Black Diamond Vapor Helmet — Review

Post by blogger | June 8, 2016      
Sporting the Vapor in AK.

Sporting Black Diamond Vapor in AK.

Helmets are annoying. There, I said it. Ski helmets are nearly always heavy (compared to a hat, anyhow) and usually too darn warm for ski touring.

Possible solution, the Black Diamond Vapor to protect your noggin’ — a lightweight, low profile climbing helmet well suited for mountaineering of the skiing persuasion.

(Safety caveat: Most climbing helmets will not protect your head as well as a full blown ski helmet. This review is intended to focus on the Vapor as an option for mountaineering for those times and places when a ski helmet is not practical. And yes, there are a few “dual rated” helmets out there. In this case I’m sticking with a climbing helmet. It’s a review.)

At less than seven ounces my helmet may no longer be my heaviest head layer. The Black Diamond Vapor helmet offers a climbing helmet that you can forget you ever put on.

Co-molded foam with a polycarbonate shell makes the BD Vapor. . .wait, sorry, never mind, none of us have any idea what any of that means, but I like whatever it does.

Along with the weight, a few more thoughts:

  • Even though the WildSnow editors constantly berate me about finding cons for a “true” gear review, I couldn’t find much about this helm to criticise. One thing to remember is that while helmets appear to protect, and sometimes do, they’re not the end-all in safety for your noggin and all could stand some improvement in their protective functions. More about that here. As with most climbing helmets, the Vapor has no way of sealing vents. That’s what hoods are for (and why you need to test hoods for helmet compatibility — before you leave on that dream trip). If you’re used to ski helmets with clever vent closure systems, be advised you don’t get that here.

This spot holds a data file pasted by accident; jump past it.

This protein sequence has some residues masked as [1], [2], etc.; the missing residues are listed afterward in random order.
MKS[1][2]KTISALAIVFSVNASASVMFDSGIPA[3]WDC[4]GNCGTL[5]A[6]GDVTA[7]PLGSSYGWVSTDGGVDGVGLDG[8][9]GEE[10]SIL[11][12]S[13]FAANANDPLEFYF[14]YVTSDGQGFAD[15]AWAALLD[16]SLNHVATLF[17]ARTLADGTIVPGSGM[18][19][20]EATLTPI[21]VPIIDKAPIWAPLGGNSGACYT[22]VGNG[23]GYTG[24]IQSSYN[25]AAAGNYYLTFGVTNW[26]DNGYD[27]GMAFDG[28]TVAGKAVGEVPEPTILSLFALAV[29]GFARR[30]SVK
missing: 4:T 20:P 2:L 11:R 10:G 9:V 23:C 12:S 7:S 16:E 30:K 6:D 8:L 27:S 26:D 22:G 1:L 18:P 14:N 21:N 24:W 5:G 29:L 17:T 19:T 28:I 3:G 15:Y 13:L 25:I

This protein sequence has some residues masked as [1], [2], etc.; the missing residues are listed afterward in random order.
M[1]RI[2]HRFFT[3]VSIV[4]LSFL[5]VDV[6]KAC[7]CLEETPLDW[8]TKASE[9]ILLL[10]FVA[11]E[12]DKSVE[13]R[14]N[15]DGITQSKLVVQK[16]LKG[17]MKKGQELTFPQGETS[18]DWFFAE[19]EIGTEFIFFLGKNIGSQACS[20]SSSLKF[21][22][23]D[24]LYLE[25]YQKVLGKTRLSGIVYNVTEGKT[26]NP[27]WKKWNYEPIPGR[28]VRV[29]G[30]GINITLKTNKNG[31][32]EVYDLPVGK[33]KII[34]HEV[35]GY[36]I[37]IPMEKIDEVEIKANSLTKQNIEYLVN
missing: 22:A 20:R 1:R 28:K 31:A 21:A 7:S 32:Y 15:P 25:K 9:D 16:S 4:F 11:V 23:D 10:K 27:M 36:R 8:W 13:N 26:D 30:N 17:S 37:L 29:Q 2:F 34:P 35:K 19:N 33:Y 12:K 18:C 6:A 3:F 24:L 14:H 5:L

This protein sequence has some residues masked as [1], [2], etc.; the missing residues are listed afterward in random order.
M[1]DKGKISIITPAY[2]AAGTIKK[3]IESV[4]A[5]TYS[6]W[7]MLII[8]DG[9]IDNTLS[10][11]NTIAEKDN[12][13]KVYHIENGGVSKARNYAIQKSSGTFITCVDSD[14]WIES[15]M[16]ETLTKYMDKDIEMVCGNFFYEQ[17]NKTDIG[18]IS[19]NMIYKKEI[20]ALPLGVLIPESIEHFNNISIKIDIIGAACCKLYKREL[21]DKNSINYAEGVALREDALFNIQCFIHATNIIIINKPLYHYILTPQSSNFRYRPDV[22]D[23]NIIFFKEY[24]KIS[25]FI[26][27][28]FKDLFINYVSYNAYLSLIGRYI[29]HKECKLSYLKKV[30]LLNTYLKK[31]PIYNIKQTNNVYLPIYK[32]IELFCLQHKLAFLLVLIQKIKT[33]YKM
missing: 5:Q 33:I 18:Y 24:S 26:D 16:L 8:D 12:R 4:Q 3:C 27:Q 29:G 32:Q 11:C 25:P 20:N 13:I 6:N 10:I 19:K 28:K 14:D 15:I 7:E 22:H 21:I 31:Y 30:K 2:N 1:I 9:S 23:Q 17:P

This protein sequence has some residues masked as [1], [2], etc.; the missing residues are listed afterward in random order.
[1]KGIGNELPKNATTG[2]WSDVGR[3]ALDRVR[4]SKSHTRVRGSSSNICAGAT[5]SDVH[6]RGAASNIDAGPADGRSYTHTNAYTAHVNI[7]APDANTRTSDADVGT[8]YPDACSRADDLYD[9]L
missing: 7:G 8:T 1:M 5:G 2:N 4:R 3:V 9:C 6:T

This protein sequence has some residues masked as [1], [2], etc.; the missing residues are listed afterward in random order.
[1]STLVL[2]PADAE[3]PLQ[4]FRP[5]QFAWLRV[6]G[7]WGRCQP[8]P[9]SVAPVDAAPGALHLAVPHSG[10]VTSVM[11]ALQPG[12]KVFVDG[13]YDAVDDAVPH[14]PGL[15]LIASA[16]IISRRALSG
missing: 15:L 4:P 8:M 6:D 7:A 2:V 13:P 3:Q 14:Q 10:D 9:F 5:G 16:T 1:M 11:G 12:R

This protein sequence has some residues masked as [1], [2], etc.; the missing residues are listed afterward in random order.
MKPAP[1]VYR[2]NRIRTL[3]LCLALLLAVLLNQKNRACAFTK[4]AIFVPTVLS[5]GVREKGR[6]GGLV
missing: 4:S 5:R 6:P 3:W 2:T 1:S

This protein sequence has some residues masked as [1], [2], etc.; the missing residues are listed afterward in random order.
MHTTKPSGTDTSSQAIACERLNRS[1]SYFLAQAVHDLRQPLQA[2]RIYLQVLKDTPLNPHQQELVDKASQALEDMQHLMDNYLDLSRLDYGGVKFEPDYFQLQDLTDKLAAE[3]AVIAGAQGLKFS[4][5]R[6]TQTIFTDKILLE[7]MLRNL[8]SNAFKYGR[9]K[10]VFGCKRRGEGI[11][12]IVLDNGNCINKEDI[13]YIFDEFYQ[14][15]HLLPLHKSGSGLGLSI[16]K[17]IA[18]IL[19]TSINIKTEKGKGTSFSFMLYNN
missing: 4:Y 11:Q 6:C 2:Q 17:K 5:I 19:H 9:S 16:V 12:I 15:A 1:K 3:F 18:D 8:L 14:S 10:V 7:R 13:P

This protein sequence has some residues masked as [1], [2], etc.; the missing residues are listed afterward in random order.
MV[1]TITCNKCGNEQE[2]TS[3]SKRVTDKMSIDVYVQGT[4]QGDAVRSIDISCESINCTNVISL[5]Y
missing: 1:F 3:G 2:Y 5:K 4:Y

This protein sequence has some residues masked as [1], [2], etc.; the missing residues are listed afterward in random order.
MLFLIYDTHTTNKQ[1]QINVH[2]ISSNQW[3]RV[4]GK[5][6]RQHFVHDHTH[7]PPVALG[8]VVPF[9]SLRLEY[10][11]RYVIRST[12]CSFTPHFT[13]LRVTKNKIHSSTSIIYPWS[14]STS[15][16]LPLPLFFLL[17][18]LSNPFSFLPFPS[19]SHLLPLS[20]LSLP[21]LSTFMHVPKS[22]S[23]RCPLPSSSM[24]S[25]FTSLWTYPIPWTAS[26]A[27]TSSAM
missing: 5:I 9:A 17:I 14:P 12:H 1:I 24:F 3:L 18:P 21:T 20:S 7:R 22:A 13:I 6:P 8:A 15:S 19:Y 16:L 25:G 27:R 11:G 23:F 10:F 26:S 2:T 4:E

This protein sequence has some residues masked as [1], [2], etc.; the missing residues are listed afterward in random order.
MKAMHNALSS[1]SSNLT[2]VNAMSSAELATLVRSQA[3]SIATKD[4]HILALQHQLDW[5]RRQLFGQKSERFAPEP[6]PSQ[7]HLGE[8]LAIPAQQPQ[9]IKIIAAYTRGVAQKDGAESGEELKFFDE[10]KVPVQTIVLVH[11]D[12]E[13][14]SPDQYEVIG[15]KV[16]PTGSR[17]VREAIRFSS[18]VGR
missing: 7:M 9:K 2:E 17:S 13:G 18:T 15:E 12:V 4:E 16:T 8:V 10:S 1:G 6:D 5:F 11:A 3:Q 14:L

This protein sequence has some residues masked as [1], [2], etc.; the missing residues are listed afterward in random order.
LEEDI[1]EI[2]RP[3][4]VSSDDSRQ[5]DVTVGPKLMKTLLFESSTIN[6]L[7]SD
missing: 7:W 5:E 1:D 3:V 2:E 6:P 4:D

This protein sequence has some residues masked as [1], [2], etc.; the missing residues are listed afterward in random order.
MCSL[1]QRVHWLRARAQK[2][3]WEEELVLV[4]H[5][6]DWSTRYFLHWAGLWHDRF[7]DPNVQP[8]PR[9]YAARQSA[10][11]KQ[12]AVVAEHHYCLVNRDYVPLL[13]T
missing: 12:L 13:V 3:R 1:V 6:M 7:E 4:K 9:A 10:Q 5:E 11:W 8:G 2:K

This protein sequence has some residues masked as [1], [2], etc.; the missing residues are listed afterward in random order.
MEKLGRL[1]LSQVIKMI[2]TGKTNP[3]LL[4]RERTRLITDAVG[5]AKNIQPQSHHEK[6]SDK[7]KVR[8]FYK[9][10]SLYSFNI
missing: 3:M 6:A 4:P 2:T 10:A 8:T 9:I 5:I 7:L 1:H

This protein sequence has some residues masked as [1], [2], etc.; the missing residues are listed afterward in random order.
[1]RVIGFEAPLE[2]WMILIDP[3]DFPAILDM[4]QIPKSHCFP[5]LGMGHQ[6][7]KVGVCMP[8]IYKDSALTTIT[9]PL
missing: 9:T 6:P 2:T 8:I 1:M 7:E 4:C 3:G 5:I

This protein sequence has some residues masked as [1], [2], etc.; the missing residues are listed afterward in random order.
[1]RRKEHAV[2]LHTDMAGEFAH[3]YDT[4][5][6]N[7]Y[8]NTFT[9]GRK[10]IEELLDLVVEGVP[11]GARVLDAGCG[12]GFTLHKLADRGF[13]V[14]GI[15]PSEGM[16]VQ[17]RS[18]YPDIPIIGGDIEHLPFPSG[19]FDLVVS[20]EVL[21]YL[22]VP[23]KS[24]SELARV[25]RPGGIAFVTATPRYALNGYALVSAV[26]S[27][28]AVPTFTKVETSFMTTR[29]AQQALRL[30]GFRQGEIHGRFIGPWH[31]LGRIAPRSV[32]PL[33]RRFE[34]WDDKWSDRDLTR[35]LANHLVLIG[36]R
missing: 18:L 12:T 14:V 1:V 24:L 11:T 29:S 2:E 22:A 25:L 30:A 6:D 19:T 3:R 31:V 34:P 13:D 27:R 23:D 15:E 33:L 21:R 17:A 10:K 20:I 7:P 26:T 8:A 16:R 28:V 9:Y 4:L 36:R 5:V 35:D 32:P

• Killer ventilation: often overlooked in the ski world, but I find staying cool and dry to be often just as hard as staying warm, especially if you are wearing a helmet while moving uphill (a good idea in many ski mountaineering circumstances).
  • Quick adjustability: many helmets have something like this, but I find it super quick and easy to stick the Vapor over a hat or readjust for use by itself on the fly.
  • Low profile: The helmet fits well over a hat and under a hood at the same time. Thumbs up, this is a tough one for many helmets. The smooth exterior profile is a safety feature as well. A ski helmet shouldn’t have protrusions such as fixed-molded brims that can drag on the snow during a sliding fall, thus possibly contributing to spinal injuries.
  • I didn’t test was the headlamp clips. Land of the northern sun, need I say more? The clips appear to be functional but I’d advise a good “carpet” test before field use.
  • Likewise, we were not tree skiing so I wasn’t worried about “punji” events violating the Vapor’s commodious vent openings. This could be a valid concern for those of you who experience copious vegitation.
  • Shop for Black Diamond helmets here.

    Vapor testing in the Eastern Alaska Range

    If you missed them, here are the trip reports of exploring the Eastern Alaska Range where we tested the Vapor: Part One, and Part Two.